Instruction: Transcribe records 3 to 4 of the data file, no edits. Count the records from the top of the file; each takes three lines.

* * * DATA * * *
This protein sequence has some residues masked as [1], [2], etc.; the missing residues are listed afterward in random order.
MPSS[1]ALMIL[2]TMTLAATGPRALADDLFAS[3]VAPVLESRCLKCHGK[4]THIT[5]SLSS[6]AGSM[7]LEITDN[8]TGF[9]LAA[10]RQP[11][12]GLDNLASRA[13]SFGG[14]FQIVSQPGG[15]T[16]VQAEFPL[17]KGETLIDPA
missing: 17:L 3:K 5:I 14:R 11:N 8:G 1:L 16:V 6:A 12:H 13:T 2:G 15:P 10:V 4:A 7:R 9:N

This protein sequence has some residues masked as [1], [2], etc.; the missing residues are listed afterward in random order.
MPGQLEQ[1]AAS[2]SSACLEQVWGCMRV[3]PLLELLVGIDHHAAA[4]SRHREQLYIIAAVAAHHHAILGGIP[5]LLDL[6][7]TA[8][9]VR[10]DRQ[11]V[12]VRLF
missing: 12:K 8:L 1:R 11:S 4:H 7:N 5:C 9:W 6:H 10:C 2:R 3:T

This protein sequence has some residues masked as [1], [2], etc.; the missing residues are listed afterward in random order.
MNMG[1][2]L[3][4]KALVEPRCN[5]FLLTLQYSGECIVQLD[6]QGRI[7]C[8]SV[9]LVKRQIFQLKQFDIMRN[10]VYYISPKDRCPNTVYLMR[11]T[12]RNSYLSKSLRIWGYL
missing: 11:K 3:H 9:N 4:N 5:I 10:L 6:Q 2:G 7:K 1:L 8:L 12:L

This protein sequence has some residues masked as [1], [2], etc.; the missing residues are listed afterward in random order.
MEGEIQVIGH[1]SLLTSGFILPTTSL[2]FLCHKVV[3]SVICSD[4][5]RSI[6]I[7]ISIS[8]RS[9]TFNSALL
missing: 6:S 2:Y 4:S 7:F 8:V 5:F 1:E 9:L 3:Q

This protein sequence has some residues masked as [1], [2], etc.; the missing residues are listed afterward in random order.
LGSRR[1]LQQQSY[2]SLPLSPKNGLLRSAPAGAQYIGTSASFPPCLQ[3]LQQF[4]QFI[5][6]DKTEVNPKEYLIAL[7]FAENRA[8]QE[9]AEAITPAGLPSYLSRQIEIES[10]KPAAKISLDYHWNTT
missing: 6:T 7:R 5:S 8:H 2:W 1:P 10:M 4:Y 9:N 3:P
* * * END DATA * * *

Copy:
This protein sequence has some residues masked as [1], [2], etc.; the missing residues are listed afterward in random order.
MNMG[1][2]L[3][4]KALVEPRCN[5]FLLTLQYSGECIVQLD[6]QGRI[7]C[8]SV[9]LVKRQIFQLKQFDIMRN[10]VYYISPKDRCPNTVYLMR[11]T[12]RNSYLSKSLRIWGYL
missing: 11:K 3:H 9:N 4:N 5:I 10:L 6:Q 2:G 7:K 1:L 8:L 12:L

This protein sequence has some residues masked as [1], [2], etc.; the missing residues are listed afterward in random order.
MEGEIQVIGH[1]SLLTSGFILPTTSL[2]FLCHKVV[3]SVICSD[4][5]RSI[6]I[7]ISIS[8]RS[9]TFNSALL
missing: 6:S 2:Y 4:S 7:F 8:V 5:F 1:E 9:L 3:Q